UBA’s Angola Entry Frustrated as Nigeria Bank Seeks License

United Bank for Africa Plc, which operates in 19 African countries, is renewing attempts to win an Angolan banking license after its first application expired.

UBA was told to reapply for a bank license in Africa’s second-largest oil producer three months ago after its first attempt expired after a four-year wait, Chief Executive Officer Phillips Oduoza said in a Dec. 13 interview at the bank’s headquarters in Lagos, the Nigerian commercial capital.

“Angola is a fairly complex market and they take their time and their processes and methodologies are slightly different from those of other African countries,” he said.

UBA is seeking to enter Angola as part of plans to diversify earnings and reduce reliance on its home market of Nigeria, which accounts for about 78 percent of revenue. The bank’s operations outside the country may account for as much as 25 percent of its business by the end of the year and 50 percent within the next three to five years, Oduoza said.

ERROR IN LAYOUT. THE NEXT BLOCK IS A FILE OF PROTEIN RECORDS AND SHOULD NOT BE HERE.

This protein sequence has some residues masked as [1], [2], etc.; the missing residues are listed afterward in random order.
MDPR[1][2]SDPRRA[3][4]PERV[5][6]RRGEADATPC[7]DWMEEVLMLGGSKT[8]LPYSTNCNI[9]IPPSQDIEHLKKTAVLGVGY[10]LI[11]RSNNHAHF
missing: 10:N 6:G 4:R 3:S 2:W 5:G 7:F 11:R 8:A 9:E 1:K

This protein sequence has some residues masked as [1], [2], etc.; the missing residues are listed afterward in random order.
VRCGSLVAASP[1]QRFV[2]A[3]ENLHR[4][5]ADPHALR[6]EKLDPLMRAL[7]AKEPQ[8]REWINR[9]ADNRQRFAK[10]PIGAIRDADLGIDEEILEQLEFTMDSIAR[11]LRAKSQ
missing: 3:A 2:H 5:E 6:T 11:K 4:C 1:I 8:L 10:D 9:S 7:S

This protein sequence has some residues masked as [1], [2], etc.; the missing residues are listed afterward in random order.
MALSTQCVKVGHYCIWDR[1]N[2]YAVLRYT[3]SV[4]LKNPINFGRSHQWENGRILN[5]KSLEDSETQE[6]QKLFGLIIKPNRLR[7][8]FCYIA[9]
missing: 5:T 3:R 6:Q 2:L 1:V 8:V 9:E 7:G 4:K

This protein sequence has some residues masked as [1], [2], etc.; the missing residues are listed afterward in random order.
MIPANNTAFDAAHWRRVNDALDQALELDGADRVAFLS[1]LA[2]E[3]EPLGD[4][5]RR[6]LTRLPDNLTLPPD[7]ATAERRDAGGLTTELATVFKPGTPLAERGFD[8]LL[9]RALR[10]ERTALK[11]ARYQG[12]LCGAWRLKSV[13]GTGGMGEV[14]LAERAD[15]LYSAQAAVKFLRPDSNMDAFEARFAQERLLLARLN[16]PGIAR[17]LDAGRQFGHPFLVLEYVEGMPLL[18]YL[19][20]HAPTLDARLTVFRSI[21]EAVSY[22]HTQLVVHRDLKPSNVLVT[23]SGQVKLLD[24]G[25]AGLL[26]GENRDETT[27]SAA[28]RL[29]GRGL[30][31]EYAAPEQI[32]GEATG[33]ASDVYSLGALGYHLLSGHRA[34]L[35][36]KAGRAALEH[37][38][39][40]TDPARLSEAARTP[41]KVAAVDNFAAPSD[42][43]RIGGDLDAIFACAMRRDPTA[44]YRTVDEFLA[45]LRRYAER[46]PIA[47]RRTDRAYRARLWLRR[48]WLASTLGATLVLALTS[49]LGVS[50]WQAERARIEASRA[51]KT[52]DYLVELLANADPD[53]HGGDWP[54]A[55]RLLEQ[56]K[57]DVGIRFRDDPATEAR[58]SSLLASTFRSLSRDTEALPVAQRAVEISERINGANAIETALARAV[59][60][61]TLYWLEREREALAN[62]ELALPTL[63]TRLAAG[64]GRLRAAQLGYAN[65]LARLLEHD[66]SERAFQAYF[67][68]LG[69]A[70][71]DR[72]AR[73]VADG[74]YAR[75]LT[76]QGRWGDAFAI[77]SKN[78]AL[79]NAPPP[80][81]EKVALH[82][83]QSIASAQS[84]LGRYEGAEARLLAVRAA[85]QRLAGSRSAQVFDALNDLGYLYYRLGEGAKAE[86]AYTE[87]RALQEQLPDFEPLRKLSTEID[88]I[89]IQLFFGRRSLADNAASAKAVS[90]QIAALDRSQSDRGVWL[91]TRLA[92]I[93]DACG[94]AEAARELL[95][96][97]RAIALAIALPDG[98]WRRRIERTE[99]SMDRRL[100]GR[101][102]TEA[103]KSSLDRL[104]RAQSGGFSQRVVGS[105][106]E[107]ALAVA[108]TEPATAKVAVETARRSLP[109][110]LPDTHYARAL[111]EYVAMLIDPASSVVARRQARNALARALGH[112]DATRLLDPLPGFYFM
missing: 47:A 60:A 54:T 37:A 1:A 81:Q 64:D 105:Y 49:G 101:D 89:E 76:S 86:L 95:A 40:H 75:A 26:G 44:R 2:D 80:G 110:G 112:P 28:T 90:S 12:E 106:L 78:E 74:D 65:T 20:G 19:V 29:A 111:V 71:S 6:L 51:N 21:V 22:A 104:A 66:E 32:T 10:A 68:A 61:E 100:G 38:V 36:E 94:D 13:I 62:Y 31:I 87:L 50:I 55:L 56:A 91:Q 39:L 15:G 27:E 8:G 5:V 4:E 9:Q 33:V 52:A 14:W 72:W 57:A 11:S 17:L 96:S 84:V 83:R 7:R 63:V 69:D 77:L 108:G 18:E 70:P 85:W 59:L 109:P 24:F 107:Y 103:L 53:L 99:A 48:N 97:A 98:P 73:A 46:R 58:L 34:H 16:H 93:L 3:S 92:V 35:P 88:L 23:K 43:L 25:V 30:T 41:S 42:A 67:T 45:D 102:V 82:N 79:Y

Ecobank Transnational Inc. (ETI), the Togo-based bank with a presence in 35 countries on the continent, has a representative office in Angola and is seeking licenses in two more Portuguese-speaking nations next year, Chief Executive Officer Thierry Tanoh said in a Dec. 3 interview in Abidjan, Ivory Coast’s commercial capital.

Angola’s $114-billion economy, recovering from a 27-year civil war that ended in 2002, will probably expand 5.1 percent this year, President Jose Eduardo Dos Santos said in October. Angola ranks 153rd of 177 countries on Transparency International’s 2013 Corruption Perceptions Index.

“Angola is a very interesting market and it’s one that’s growing very rapidly and there are a lot of opportunities there,” Oduoza said. “Our plan has always to be in Angola.”

UBA is also interested in Botswana, Ethiopia and Rwanda, though it hasn’t submitted license applications, he said. The bank isn’t interested in acquiring one of three nationalized Nigerian lenders the government is selling, he said.

The bank expects all its African subsidiaries to be profitable by 2015. Kenya, Tanzania, Uganda and Zambia have yet to become profitable because competition is tough and technology, particularly in Kenya is more advanced than in Nigeria, Oduoza said, referring to mobile banking products that are widespread in East Africa’s biggest economy, where the company has about five branches.

To contact the reporter on this story: Chris Kay in Lagos at ckay5@bloomberg.net

To contact the editors responsible for this story: Dale Crofts at dcrofts@bloomberg.net; Vernon Wessels at vwessels@bloomberg.net

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